When it is desired to produce a relatively thick mineral wool nonwoven fabric several fiberizing means are arranged in a shroud in the conveying direction of the conveyor means. This, however, increases the energy consumption of the suction device since the thicker the layers of the mineral wool nonwoven fabric the higher is the relatively difference in pressure between suction device and the nonwoven surface. This can be counteracted by increasing the suction capacity, but this has the disadvantage that, on the one hand, the energy consumption is increased and, on the other, the lower portions of the mineral wool nonwoven fabric are compressed to such an extent that the mineral wool nonwoven fabric leaves the shroud already precompacted. Such a density gradient within the thickness of the insulant is undesirable since this reduces the insulance and other quality data such as e.g. pliancy and compressive stress of the product.

To obtain a bulk density distribution across the thickness of the product which is as even as possible the thickness of the raw nonwoven upstream of the curing oven needs to correspond to at least twice the product thickness.

It is known from experience that the thickness of the raw nonwoven upstream of the curing oven considerably effects the density distribution and thus the pliancy of compressed products.

Prior art attempts of reducing the density gradient across the thickness of the insulant involved directing an air flow firstly from the bottom upwards in the drying oven configured as a circulating air oven so as to loosen up the higher density lower layers.

Proposed in German patent 39 21 399 is an apparatus in which the collection conveyor is configured so that the carrying surface area of the collection conveyor increases in each case in the conveying direction. This is achieved by inclining the collection conveyor from the horizontal so that the suction surface area is increased and a lower vacuum is needed in this zone.

EP 0 406 107 too, describes one such method for depositing fibers generated by a plurality of fiberizing means. In this arrangement each fiberizing means has its own interceptor zone and the intercepted fibers are discharged from the interceptor zone by conveyor belts. The web of the conveyor belts is convex and the surface areas of the interceptor zones become larger with increasing surface area weights on these conveyor belts. The disadvantage of such an apparatus is that the rotary walls surrounding the shroud in this system are not configured down to the conveyor belts, thus resulting in leakages which increase the blower capacity needed. This is why a fixed wall section adjoins the rotary walls downwards. These fixed sidewalls result in the product being more exposed to dirt which tends to collect in these areas to then periodically drop onto the conveyor belt located underneath. This has the further disadvantage that these random dirt droppings negatively effect the consistent quality of the resulting product.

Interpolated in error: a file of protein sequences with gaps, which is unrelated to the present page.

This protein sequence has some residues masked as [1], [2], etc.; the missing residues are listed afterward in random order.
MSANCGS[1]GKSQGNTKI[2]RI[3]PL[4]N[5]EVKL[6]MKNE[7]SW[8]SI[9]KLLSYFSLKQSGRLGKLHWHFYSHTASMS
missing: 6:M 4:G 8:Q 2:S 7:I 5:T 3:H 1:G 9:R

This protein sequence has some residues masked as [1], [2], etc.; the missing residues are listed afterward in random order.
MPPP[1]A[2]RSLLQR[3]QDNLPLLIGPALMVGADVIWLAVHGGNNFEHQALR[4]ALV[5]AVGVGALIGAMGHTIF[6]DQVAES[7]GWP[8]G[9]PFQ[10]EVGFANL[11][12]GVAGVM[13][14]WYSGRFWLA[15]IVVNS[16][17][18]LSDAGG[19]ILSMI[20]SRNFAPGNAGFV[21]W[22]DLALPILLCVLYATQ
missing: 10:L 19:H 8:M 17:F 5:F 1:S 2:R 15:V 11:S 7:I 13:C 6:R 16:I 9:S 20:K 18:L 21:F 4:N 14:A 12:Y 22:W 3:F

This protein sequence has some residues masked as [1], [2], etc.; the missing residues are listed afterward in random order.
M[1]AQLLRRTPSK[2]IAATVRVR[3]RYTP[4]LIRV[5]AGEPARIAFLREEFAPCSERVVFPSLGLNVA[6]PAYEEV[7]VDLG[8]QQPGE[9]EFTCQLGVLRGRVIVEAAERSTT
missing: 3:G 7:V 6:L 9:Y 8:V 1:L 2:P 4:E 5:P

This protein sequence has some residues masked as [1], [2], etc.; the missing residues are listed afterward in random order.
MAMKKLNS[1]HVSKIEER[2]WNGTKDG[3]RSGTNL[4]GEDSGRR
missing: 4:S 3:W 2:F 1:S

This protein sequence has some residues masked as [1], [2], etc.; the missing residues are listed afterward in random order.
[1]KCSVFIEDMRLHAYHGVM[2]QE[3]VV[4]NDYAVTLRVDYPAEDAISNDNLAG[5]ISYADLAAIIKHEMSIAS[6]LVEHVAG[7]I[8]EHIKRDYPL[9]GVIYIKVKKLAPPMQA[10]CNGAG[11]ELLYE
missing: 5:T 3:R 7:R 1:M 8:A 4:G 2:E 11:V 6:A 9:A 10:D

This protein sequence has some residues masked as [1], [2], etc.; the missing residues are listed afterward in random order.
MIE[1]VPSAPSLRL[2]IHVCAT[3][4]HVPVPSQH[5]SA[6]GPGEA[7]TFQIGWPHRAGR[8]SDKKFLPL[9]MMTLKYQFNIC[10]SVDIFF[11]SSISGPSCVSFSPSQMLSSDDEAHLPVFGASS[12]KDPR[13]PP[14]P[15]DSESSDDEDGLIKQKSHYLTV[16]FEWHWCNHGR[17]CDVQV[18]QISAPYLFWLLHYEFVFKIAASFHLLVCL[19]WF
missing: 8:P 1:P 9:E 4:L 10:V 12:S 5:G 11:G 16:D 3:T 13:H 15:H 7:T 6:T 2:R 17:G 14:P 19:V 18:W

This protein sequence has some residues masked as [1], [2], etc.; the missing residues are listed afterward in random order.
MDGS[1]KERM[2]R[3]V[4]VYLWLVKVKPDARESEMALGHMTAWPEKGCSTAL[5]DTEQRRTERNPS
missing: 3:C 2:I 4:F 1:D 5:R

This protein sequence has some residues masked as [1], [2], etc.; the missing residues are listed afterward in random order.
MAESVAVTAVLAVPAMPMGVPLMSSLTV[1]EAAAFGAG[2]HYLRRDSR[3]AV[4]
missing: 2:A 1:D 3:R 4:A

In addition there is an optimum to the spacing between the fiberizing means and the collection conveyor. If the spacing is too small, strong horizontal air flows materialize on the collection conveyor which tend to roll up the deposited fibers into bundles. If the spacing is too large largish bundles of fibers (also termed hanks) tend to already form in the collection shroud which likewise render the product inhomogenous.

To minimize both effects a precise spacing as calculated or obtained from trial and error needs to be maintained between fiberizers and collection conveyor.

U.S. Pat. No. 4,463,048 describes a method and an apparatus for producing mineral wool nonwovens comprising several fiberizing units which deposit the fibers as a primary nonwoven on a collection conveyor which conveys horizontally in the region of the fibers being deposited. The conveyor belts of the collection conveyor are then guided over guide pulleys so that a secondary nonwoven materializes from two primary nonwovens. Since two primary nonwovens having half conveyor contact are generated the resistance coefficient in the throughflow of the primary nonwovens is roughly half that for a secondary nonwoven twice as thick, enabling the vacuum needing to be applied by the blower to be reduced roughly by 50%. However, the various fiberizing means need to be set very precisely to minimize the differences in density due to the transverse distributions. Setting the fiberizing means with high accuracy is also important to minimize the property differences, especially as regards their symmetrical distribution across the thickness of the secondary nonwoven.

Described in U.S. Pat. No. 4,917,750 is an apparatus and a method in which the mineral wool nonwoven fabric is sliced along a generally horizontal plane prior to entering a curing oven. The upper section is compressed and subsequently redeposited on the lower section so that the resulting mineral wool product has density distribution across the thickness, whereby the upper portion has a higher thickness than the lower portion located thereunder. The slice through the mineral wool nonwoven fabric is made in a substantially horizontal plane, parallel to the transport belt.